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An evaluation of side exhaust and prototype and production emission control devices to prevent carbon monoxide poisonings from generator exhaust on houseboats.

Earnest GS; Beamer B; Dunn K
Cincinnati, OH: U.S. Department of Health and Human Services, Public Health Service, Centers for Disease Control and Prevention, National Institute for Occupational Safety and Health, EPHB 171-29a, 2002 May; :1-42
Researchers from the National Institute for Occupational Safety and Health (NIOSH) conducted an evaluation of carbon monoxide emissions and control from gasoline-powered generators on houseboats. This evaluation is part of a series of studies conducted by NIOSH investigators during the past several years to identify and recommend effective engineering controls to reduce the CO hazard and eliminate CO poisonings on houseboats. Emission and dispersion characteristics of side-exhausted generators and the performance of several emission control devices (ECDs) that were manufactured by Enviromarine LLC, were studied. Recently developed prototype and production ECDs were retrofitted onto gasoline-powered generators used on houseboats to reduce the hazard of carbon monoxide (CO) poisonings from the exhaust. The prototype ECD had previously been evaluated by NIOSH when it was new and had been used on a houseboat generator for approximately 3,000 hours since the previous testing. The production ECD had several modifications from the prototype and had not been previously evaluated or used. Study results presented in this report address CO emission and exposure performance of side- exhaust houseboats that had been rafted together and the performance of prototype and production ECDs that were rear exhausted. The majority of data gathered during ECD testing involved direct emissions monitoring rather than ambient air sampling. Tests were conducted to evaluate the performance of both ECDs during cold starts and under various loading conditions. Environmental monitoring was conducted for several air contaminants that had not been previously evaluated. This and future research reports will be shared with the U.S. Coast Guard office of Boating Safety and the American Boat and Yacht Council for potential future rulemaking and standard setting. Based upon the results of this study, with side exhausted houseboats, it is clear that any uncontrolled exhaust from a gasoline-powered generator that is close to the water and boat could potentially be hazardous. Peak and average CO concentrations on the lower deck of three rafted, side-exhausted houseboats exceeded 1,000 ppm and 140 ppm respectively. CO concentrations near the waterline were even higher. The current evaluation also showed that the ECD provided a safer environment to individuals on or near the houseboat, when compared to generators having no ECDs. Mean and peak CO (concentrations were reduced at numerous locations on the houseboat when the ECD was operating. Average and peak CO concentrations were typically reduced by greater than 75% on the houseboat's lower deck; however, because measured CO concentrations were fairly low with the generator operating without the ECD, the magnitude of the CO reduction was fairly small. Emissions testing demonstrated that both the prototype and production ECDs were able to reduce generator CO emissions by over 50% during cold-starts and by several orders of magnitude during normal operating conditions when compared to the generator operating with no ECD. Comparison of the results from the prototype and production ECDs indicated that the design of the production ECD is superior to the prototype version. Both versions were able to reduce CO concentrations, but the production model was more effective. It was also learned that brief (less than 1 minute) peak CO concentrations may occur during cold starts with the prototype or production ECD and that generator loading influences ECD performance. Based upon the results of this and earlier studies, NIOSH investigators recommend that U.S. houseboats using gasoline-powered generators, should be evaluated for potential CO exposures and poisonings near the lower rear deck. Houseboat owners should consider retrofitting the generators with engineering controls to reduce the potential hazard of CO poisoning and death to individuals on or near the houseboat. The performance of the evaluated ECDs was generally good and design modifications in the production model should enhance long term performance. NIOSH researchers continue to believe that the ECD is a promising emission control option. Because some performance complications were noted with the prototype ECD, additional testing and evaluation of production ECDs, having substantially more hours of operation, is warranted.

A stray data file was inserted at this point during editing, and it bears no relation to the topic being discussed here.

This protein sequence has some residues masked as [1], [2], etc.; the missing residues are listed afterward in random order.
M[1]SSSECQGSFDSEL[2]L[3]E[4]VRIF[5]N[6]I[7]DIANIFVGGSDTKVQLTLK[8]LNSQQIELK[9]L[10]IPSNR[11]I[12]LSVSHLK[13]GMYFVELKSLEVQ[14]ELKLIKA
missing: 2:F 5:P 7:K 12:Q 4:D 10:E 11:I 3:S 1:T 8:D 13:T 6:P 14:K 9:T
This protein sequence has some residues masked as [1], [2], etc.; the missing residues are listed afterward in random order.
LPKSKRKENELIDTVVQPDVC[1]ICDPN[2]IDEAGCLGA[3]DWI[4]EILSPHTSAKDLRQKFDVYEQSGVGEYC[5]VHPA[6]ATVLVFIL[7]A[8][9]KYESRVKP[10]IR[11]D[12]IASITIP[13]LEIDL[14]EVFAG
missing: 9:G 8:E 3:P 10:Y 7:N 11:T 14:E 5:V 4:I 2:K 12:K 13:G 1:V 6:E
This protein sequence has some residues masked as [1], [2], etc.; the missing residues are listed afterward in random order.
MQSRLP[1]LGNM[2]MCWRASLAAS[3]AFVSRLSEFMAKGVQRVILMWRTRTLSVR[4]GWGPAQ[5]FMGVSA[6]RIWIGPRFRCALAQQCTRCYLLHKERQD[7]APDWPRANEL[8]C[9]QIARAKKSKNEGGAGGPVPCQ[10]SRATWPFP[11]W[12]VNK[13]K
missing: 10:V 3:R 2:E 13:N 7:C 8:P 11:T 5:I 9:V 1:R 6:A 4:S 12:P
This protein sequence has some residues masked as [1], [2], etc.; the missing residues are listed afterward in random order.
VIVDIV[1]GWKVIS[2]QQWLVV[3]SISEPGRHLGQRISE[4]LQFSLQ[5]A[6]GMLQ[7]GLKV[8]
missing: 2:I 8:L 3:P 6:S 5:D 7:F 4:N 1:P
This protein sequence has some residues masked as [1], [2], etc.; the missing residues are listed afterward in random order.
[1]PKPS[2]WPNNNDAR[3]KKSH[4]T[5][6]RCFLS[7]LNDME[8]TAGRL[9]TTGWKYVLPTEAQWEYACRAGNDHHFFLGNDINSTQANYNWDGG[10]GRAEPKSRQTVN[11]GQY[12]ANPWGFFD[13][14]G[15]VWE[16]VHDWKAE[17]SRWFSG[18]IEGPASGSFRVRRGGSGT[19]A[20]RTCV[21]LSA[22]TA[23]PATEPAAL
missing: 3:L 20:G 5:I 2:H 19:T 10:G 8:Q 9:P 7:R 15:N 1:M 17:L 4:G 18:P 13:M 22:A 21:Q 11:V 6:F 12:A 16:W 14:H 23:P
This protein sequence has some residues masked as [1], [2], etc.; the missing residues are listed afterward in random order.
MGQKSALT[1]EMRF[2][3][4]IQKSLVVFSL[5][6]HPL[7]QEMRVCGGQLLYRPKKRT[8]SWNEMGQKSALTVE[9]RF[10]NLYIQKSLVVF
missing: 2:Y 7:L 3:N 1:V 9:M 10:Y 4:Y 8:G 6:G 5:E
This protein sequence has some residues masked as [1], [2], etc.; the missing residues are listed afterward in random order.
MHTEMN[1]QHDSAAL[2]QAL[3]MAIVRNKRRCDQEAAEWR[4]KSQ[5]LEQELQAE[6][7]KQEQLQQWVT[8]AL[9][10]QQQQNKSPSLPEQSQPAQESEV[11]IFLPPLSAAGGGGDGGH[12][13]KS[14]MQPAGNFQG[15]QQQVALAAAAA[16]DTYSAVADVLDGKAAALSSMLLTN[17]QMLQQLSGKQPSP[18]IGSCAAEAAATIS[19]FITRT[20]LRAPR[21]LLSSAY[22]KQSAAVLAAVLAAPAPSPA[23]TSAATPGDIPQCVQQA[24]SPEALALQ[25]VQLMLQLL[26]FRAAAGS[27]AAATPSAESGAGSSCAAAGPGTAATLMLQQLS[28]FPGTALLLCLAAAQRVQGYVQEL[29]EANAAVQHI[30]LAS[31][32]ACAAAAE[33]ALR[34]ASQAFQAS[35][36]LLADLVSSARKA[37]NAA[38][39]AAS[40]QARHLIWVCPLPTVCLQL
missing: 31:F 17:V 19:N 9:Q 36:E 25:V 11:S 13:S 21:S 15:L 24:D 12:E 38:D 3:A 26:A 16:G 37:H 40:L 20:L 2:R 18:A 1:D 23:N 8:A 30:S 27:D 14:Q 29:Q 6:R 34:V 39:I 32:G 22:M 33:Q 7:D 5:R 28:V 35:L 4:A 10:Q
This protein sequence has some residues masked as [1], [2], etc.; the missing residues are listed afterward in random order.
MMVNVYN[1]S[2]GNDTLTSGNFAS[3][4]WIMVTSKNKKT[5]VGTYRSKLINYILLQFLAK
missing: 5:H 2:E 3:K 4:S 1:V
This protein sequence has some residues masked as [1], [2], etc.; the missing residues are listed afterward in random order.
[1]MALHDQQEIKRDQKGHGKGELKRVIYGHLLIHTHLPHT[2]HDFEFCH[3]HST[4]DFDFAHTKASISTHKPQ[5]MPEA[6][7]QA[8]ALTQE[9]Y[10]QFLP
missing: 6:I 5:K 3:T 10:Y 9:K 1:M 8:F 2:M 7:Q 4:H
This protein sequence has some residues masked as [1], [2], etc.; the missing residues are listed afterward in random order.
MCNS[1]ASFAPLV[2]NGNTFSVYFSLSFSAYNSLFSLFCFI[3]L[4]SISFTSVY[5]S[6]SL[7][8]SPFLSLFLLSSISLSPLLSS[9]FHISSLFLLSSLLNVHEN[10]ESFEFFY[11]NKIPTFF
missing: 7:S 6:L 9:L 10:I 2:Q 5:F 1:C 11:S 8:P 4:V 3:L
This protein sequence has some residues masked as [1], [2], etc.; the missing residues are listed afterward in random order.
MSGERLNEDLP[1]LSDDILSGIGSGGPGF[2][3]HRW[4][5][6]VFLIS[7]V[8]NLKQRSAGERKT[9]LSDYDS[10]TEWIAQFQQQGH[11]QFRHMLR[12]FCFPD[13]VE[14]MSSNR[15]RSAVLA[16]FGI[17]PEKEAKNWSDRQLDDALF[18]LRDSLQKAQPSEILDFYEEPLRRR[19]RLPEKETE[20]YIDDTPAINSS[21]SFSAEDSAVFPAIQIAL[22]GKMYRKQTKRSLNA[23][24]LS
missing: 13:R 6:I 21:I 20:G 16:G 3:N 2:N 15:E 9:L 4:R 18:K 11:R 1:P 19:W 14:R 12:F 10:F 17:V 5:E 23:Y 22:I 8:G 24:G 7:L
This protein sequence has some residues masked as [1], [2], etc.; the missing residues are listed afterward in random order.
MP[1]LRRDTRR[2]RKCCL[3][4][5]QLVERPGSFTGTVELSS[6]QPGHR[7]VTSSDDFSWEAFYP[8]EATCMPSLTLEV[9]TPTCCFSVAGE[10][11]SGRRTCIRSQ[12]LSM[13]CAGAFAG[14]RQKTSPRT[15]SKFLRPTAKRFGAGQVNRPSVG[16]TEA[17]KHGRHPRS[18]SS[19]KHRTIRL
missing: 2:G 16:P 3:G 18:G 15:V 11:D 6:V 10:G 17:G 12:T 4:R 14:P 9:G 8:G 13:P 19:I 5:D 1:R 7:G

Exhaust-systems; Exhaust-gases; Engineering-controls; Acute-toxicity; Accident-prevention; Injury-prevention; Toxic-gases; Region-9; Combustion-gases; Combustion-engines; Combustion-products
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Field Studies; Control Technology
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NIOSH Division
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National Institute for Occupational Safety and Health
Page last reviewed: September 2, 2020
Content source: National Institute for Occupational Safety and Health Education and Information Division